24 January 2011

Rod Liddle - tsk, tsk

Purple prose from Liddle on Blair. Sod the legalities, he says, Blair's real crime was:
. . . a separate issue, upon which Blair is terribly culpable; more terribly culpable than any PM before or since.[1] We know for sure now and had indications at the time that Blair’s reasons for taking our country to war were not those which he deemed to share with the country or with parliament. [2] They were not shared because he was well aware that neither public nor parliamentary opinion would go along with him. And in attempting to convince the public of Saddam’s ownership of WMD he misled parliament, misled the public and pressurised, perverted or twisted every institution which might have acted as a check upon his messianic determination to wage war.[3] This included the select committees, the civil service, the security services, the government scientists and even in the end the BBC. Cabinet was ignored. As John Denham put it at the time, Blair demanded evidence of WMD regardless or not of whether WMD existed. This is incontestable; it is the subtext of all those Blair year diaries produced by the either supine, or in Alastair Campbell’s case, conniving, former members of the administration. I do not think it is stretching it to suggest that this was the closest Britain has come to totalitarianism.[4] Regardless or not of whether we were right to have invaded Iraq, we were lied to, repeatedly and the processes corrupted.
1. Ludicrous hyperbole. Judged by the consequences, Asquith and the secret agreement with France that led to Britain declaring war in 1914 makes Blair's commitment to Bush seem a minor lapse.

2. Untrue. He made his moral position perfectly clear long before cooking up the WMD subterfuge. He also explicitly stated that he regarded the USA as the only hope of realizing his hopes for a better world.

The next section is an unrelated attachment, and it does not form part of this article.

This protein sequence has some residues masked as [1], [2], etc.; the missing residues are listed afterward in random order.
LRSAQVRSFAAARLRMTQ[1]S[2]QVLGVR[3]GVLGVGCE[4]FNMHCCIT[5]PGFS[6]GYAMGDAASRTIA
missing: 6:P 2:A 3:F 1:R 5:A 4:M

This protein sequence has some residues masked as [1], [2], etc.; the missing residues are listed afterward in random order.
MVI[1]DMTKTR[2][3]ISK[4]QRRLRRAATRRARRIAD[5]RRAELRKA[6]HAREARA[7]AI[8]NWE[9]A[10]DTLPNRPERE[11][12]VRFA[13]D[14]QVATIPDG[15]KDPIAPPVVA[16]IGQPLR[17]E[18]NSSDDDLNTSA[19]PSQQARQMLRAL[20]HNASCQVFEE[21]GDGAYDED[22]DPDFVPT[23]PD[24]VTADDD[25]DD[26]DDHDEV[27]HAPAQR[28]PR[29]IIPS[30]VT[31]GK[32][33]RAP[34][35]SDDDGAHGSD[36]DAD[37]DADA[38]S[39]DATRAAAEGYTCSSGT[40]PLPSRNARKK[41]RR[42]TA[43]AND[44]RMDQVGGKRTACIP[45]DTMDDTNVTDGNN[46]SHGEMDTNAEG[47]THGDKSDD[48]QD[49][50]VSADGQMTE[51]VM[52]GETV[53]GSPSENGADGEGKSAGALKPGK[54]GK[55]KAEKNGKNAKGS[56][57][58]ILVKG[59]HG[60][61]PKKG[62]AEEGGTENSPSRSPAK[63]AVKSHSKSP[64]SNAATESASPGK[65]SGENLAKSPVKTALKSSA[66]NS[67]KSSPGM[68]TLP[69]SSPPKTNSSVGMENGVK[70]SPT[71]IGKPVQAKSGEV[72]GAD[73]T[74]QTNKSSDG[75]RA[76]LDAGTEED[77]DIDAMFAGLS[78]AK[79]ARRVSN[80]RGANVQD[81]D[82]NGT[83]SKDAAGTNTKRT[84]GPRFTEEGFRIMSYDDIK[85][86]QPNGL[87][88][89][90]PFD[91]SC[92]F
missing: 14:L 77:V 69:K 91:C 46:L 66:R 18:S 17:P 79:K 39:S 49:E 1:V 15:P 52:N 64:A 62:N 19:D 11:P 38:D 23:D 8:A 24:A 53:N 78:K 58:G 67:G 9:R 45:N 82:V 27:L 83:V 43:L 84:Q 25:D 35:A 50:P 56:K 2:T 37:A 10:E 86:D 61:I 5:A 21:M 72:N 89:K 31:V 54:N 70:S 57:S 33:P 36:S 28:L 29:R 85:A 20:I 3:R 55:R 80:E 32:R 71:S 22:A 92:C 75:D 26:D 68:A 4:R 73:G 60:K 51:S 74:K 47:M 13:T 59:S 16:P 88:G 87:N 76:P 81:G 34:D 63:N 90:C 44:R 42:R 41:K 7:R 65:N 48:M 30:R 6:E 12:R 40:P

3. Not limited to the Iraq war. It was under Blair, not Brown, that England's ancient liberties were fatally undermined, applauded by such Labour party "moderates" as the cuckold Alan Johnson and absolutely NOT denounced with appropriate vehemence by the journopukes of Britain.

4. What makes Liddle think the danger is past? Our whole society has become corrupted, and a people without virtue not only cannot be, but does not deserve to be, free.


  1. Blair was looking down the road past Saddam - and as he said, he knew Bush was determined upon the war
    no matter what the British did - to the post-Saddam Iraq, the oil and the future stake which America would/might share with Britain.

    I dare say it was unimagineable to Blair that the Americans would botch up the aftermath so badly, would have literally no plan, a confused line of command, contradictory policies,incredibly bad advice from 'their'Iraqui principal who turned out to be an Iranian agent of influence etc.

    He just bet on the wrong horse.

  2. Agreed, agreed, agreed. Nobody (I speak from the wound) could have imagined that, as a result of a turf war between Rumsfeld and Powell, the US would go into Iraq without any plan whatever for what to do after knocking over Saddam. A clusterfuck, and Blair was in too deep to back out.

  3. If I were Blair I'd have said to to the Chill-out Enquiry and anybody else:

    " I firmly believed, and had every reason to believe, Saddam had WMD because I knew that British companies with the blessing of my predecessors, and French companies with the encouragement of the Chief Frog had sold him the parts. The fact that he lost the kit or had mislaid the instructions is neither here or there.

    As a Game Show Host manqué whose only work experience before taking on the UK Premiership was a little light barristering, I have never adequately prepared for anything in my life."

  4. LOL. His ability to convince himself of the moral righteousness of whatever best suited him was always his greatest strength